No truly helpful person can avoid triggering painful memories and raising to awareness buried painful emotions from their tombs within the burdened person’s heart.  These tombs are hallowed ground, enshrined pockets of holiness within the burdened person’s heart.  To help a burdened person to resume being aware of his or her true nature as an innocent, holy child of Love, the helper must eventually lead the burdened person to look at and address these buried pockets of his or her heart and resurrect the qualities of life entombed there.

So long as the ego is allowed to maintain its guardianship of these entombed qualities of tender holiness, the burdened person will remain burdened by buried grief and a victim of his or her own perceived grievances because he or she will remain blind to his or her natural innocence and holiness — as well as to the natural innocence and holiness of others.  The ego insists that none of us is innocent and holy.  It insists instead that all of us are guilty and unholy, often beyond redemption no matter how great may be the power of redemption that is available.  Its final defense is often to assert that the helper may be an exception to the rule and be in fact innocent and holy (a “saint” says the ego with scorn) but the burdened person cannot also be that way.  From the perspective of that defensive posture within which the burdened person must remained condemned by his or her own ego, the burdened person hates and distrusts the helper all the more.  Thus those who seek to lead us into awareness of the sacred life we all share suffer at the hands of egos the consequences of their efforts.

Let us salute those who risk being helpers who challenge the ego’s dominion at whatever risk to their own well-being may appear to happen.  Jesus risked his own physical existence as a helper who challenged the conformist traditions of the egos of his day.  Yet, what he risked losing was nothing compared to what he ultimately revealed is true of all of us.  None of us are defined by or confined to our bodies as the sum and substance of our lives.  As A Course in Miracles states more than once for emphasis, “I am not a body.  I am free for I am still as God created me.”  This insight is as true for you as it is for me as it ever was and still is for Jesus.

Let us confront our ego’s habits of crucifying those who come along to help us become free of our egos.  Let us no longer hate those who seem to be such radical enemies of our egos and embrace them as lovers of our spirits who help our spirits rise free of ego’s tombs to soar into the light of God’s love – even while yet experiencing and expressing ourselves through bodily forms.  In truth we have no enemies.  Only our egos can perceive of our fellow pilgrims on the planet as anything but friends and helpmates.  An honest helper is merely one whom we’ve dared to trust so much that he or she takes the risk of being honest with us and touches our heart with love — even when the touch reminds us of hurts we’ve tried so hard to forget we carry in our hearts.  We are not betrayed when we allow our hurting hearts to be revealed and brought to the light of divine love’s healing and redemption.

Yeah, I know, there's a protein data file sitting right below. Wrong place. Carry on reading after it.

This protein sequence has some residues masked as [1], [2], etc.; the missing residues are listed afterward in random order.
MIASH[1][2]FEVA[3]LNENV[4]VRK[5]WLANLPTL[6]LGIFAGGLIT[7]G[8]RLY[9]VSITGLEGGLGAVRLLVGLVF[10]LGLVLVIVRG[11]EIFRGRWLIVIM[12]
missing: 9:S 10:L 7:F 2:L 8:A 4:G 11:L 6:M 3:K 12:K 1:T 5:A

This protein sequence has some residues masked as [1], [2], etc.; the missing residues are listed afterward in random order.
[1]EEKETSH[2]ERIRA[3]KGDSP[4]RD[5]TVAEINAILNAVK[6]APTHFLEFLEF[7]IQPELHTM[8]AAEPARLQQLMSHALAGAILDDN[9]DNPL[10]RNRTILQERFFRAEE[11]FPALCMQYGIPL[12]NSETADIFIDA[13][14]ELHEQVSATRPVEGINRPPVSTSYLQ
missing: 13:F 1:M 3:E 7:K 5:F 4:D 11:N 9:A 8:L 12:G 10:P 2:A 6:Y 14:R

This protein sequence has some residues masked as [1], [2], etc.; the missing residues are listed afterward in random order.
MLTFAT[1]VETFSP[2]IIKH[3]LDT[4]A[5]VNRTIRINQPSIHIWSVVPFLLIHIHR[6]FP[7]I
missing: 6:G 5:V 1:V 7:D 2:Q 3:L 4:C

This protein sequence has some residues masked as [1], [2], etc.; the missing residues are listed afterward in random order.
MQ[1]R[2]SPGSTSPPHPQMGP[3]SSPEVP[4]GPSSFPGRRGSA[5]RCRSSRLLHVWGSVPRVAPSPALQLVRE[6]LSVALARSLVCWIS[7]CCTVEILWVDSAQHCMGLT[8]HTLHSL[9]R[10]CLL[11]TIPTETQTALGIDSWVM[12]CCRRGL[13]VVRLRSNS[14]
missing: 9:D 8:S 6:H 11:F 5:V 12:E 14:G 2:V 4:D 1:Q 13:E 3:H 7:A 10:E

© Art Nicol 2016

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2 thoughts on “Hating Our Helpers

  1. Jedidiah

    The tumorous tentacles of twisted ego-think, lent their power by false attraction, can be excruciatingly slow to die and fall away. Thank you for caring enough to lovingly wait and to be fully present through the process.

    Reply
    1. Art Nicol Post author

      Like the octopus, the ego can even grow back tentacles lost in earlier battles. Vigilance is necessary to nip in the bud those tentacles we’d otherwise not notice growing back. For me, taking my personal inventory includes reminding myself of the array of personally attractive tentacles I cultivated in my past as my defensive identity and checking across that array for signs of the renewal of tenacious tentacles. They return like weeds to an untended garden. In my life, feelings of inadequacy, insecurity and resentment signal the potential regrowth of tentacles. It proves helpful to ask God to regularly purify my heart of such emotions so that they do not encourage tentacle regrowth. Oh, and plus, it’s helpful to watch out for the ink that can obscure my vision when I think of it as only hiding myself from others. My clouds of ink can hide my ego from myself as well. I thank God for the Divine Ocean’s currents that dispel clouds to allow for greater clarity of vision. Thanks for your illuminating dialogue.

      Reply